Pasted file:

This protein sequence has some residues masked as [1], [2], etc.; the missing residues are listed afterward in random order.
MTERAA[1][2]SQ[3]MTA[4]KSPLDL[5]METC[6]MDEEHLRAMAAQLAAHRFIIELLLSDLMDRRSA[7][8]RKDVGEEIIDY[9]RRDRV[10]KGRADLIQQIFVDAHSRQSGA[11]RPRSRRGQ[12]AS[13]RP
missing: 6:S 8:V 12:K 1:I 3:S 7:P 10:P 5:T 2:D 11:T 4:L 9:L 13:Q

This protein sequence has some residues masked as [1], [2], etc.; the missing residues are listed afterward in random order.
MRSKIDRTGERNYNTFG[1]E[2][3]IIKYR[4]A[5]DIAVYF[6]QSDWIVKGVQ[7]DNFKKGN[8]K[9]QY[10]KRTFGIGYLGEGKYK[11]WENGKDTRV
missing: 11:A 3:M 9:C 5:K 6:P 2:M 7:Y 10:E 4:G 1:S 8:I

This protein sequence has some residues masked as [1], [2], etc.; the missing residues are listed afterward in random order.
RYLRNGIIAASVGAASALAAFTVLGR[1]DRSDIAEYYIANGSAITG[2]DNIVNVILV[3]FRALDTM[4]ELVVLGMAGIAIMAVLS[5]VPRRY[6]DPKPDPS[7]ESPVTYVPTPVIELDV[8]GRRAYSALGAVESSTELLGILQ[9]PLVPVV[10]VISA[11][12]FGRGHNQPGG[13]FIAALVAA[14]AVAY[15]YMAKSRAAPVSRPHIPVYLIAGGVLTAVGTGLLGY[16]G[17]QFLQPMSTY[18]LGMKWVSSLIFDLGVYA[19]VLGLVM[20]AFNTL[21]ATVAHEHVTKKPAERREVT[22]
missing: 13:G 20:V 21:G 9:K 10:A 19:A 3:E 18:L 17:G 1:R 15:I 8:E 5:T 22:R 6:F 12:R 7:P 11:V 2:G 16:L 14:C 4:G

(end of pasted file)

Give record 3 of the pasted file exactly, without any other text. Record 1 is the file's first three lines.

This protein sequence has some residues masked as [1], [2], etc.; the missing residues are listed afterward in random order.
RYLRNGIIAASVGAASALAAFTVLGR[1]DRSDIAEYYIANGSAITG[2]DNIVNVILV[3]FRALDTM[4]ELVVLGMAGIAIMAVLS[5]VPRRY[6]DPKPDPS[7]ESPVTYVPTPVIELDV[8]GRRAYSALGAVESSTELLGILQ[9]PLVPVV[10]VISA[11][12]FGRGHNQPGG[13]FIAALVAA[14]AVAY[15]YMAKSRAAPVSRPHIPVYLIAGGVLTAVGTGLLGY[16]G[17]QFLQPMSTY[18]LGMKWVSSLIFDLGVYA[19]VLGLVM[20]AFNTL[21]ATVAHEHVTKKPAERREVT[22]
missing: 13:G 20:V 21:G 9:K 10:A 19:A 3:E 18:L 17:G 1:R 15:I 8:E 5:T 22:R 6:F 12:R 7:P 11:V 2:G 16:L 14:C 4:G